With the Fed responding to the COVID-19 lockdown’s economic damage with trillions of dollars’ worth of lending and liquidity, it was only a matter of time before people started fearing a massive money supply increase fueling runaway inflation. Based on a slew of articles we have seen recently, that time seems to have arrived. Some of the jitters stem from unlimited quantitative easing (QE) bond purchases and the related increases in bank reserves. Others take the recent jumps in various money supply measures, extrapolate them, and warn an uncontainable genie has left the bottle. We don’t think either case for turbocharged inflation withstands scrutiny, much as similar fears during and after 2008’s global financial crisis didn’t pan out.
The current crop of inflation fears do get one thing right: the focus on money supply. As Milton Friedman summed it up decades ago, inflation is a monetary phenomenon. Too much money chasing too few goods. Hence, major money supply gauges’ double-digit surges amid a sudden halt in economic activity raise the specter of mountains of money chasing a very small pool of goods and services, making prices surge.
Trouble is, this ignores the larger factors at play. In an economic crisis, one of the biggest risks is money drying up, forcing businesses under. The hints of that happening this time were fairly obvious, including the sudden stop in businesses’ sales and a temporarily frozen high-yield corporate bond market. Central bankers have learned a lot since 1929, when Fed policy following the stock market crash reduced money supply and forced a grueling, years-long recession and bear market accompanied by deep deflation. That is what policymakers sought to stave off this time around. Rather than model out the 24.8% y/y rise in M1 (mostly notes, coins, bank reserves and checkable deposits) or 15.9% y/y rise in M2 (M1 plus savings deposits, money market funds and CDs), we think it is more logical to interpret the increase as a sign the Fed isn’t repeating the early 1930s’ errors.[i] Whatever else happens, we quite likely aren’t staring down a prolonged deflationary decline.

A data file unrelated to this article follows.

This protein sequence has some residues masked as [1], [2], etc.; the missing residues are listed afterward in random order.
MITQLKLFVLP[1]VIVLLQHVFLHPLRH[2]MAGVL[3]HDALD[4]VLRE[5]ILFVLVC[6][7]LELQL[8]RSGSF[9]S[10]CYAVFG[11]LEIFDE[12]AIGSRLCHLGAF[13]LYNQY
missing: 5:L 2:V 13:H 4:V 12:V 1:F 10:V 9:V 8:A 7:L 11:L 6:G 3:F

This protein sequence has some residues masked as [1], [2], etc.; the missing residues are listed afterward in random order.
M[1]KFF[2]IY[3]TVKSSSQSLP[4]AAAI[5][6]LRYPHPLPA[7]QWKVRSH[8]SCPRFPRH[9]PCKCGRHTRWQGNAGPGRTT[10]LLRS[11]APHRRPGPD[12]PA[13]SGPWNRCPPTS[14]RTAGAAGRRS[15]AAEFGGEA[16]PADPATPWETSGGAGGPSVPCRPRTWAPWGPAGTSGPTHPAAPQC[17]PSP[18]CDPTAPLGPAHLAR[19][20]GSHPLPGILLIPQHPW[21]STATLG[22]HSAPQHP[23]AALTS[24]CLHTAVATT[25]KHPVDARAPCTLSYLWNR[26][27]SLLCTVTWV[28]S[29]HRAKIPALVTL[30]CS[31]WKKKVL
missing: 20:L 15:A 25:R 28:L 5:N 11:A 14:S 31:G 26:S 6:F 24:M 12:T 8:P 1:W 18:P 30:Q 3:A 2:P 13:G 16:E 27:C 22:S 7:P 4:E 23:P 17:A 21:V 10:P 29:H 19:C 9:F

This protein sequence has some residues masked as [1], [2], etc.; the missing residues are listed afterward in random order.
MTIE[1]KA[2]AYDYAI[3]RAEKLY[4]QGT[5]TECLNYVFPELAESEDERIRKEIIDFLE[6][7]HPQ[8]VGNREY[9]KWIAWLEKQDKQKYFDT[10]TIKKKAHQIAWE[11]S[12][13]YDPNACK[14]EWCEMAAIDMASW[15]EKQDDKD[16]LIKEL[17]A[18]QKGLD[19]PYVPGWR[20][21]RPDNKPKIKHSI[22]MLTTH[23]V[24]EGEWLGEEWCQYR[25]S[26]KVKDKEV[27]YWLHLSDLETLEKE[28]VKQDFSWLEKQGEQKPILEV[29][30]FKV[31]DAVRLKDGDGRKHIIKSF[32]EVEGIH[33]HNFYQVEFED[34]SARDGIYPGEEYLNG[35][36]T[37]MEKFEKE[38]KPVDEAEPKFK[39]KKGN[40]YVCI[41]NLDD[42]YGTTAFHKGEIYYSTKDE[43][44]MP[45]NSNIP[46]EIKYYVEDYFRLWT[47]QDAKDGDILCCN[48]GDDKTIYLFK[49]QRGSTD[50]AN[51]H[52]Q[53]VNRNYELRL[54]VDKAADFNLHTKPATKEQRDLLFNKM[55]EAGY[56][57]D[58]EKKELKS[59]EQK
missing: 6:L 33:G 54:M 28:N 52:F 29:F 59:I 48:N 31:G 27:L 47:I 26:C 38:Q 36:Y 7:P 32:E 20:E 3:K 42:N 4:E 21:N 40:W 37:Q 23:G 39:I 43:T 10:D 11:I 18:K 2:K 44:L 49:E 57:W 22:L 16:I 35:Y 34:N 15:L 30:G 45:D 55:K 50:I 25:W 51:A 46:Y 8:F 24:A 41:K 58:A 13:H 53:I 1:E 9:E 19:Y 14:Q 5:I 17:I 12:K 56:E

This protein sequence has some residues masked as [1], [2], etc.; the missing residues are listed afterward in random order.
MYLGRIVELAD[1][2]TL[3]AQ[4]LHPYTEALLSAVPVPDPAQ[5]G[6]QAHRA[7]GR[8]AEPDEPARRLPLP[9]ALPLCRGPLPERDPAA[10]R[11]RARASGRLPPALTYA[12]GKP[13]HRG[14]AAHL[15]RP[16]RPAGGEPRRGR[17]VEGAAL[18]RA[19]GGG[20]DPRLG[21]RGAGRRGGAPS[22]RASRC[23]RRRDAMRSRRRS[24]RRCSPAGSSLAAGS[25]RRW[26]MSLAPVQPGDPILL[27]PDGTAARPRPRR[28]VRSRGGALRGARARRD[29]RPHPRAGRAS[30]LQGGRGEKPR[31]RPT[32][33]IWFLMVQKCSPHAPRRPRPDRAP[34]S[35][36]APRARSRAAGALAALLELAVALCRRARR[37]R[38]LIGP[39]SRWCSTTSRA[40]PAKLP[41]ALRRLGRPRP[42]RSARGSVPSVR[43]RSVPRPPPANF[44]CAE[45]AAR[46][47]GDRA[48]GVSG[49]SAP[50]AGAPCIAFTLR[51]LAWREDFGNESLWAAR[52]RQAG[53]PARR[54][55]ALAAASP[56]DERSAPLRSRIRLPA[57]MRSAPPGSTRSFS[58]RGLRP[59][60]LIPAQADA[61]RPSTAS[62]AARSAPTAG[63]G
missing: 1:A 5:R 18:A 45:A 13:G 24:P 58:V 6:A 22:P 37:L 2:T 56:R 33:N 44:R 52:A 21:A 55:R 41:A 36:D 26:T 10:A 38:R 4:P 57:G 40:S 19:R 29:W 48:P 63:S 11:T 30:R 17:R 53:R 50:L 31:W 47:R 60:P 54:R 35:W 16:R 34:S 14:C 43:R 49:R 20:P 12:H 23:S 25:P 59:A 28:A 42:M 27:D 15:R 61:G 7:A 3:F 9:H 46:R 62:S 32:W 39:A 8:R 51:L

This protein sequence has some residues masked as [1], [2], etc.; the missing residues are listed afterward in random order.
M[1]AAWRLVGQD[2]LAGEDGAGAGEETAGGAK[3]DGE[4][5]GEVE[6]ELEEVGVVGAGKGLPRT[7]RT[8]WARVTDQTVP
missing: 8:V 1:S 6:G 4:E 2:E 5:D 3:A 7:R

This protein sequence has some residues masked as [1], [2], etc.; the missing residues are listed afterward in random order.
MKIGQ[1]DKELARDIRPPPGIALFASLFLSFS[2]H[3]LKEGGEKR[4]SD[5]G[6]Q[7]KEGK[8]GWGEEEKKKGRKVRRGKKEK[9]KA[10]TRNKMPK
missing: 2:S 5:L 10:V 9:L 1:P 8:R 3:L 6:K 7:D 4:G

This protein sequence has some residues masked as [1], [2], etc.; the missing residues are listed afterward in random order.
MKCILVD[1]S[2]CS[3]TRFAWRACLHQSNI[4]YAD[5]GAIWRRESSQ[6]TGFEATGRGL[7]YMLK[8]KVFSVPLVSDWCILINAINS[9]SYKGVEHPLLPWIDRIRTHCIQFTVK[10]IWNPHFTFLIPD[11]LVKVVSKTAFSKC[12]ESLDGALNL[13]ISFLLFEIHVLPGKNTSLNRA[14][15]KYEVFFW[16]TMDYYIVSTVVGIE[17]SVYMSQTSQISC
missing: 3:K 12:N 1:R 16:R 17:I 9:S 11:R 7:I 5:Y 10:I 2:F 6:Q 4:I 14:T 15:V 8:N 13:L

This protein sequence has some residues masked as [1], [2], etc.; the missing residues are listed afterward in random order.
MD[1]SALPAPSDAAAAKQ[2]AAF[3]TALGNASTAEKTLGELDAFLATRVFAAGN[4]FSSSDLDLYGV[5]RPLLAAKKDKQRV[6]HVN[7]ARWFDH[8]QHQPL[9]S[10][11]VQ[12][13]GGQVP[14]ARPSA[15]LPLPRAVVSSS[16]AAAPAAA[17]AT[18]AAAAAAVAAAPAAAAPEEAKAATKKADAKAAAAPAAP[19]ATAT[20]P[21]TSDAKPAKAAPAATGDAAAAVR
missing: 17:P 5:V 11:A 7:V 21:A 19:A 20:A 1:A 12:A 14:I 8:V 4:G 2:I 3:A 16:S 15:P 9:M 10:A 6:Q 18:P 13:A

Nor do we appear to be on the verge of perpetually zooming money supply. Aside from QE, these new Fed programs are a one-time deal. They are also a substitution—not much money is changing hands right now, so the Fed stepped in to get funds to the businesses that are cash-starved from the lack of transactions. We aren’t going to call that a wash, but a lot of it probably cancels out.
What matters more for prices over the next few years isn’t how much the Fed enables money supply to increase in the here and now—it is what happens after. Since these programs are largely finite, it seems highly unlikely that money supply will continue galloping. Zoom out, and the past couple weeks’ jump probably looks like a temporary blip—much as M1’s last two jumps above 20% y/y, in 2009 and 2011, were also short-lived.[ii] Neither drove inflation sky-high, either.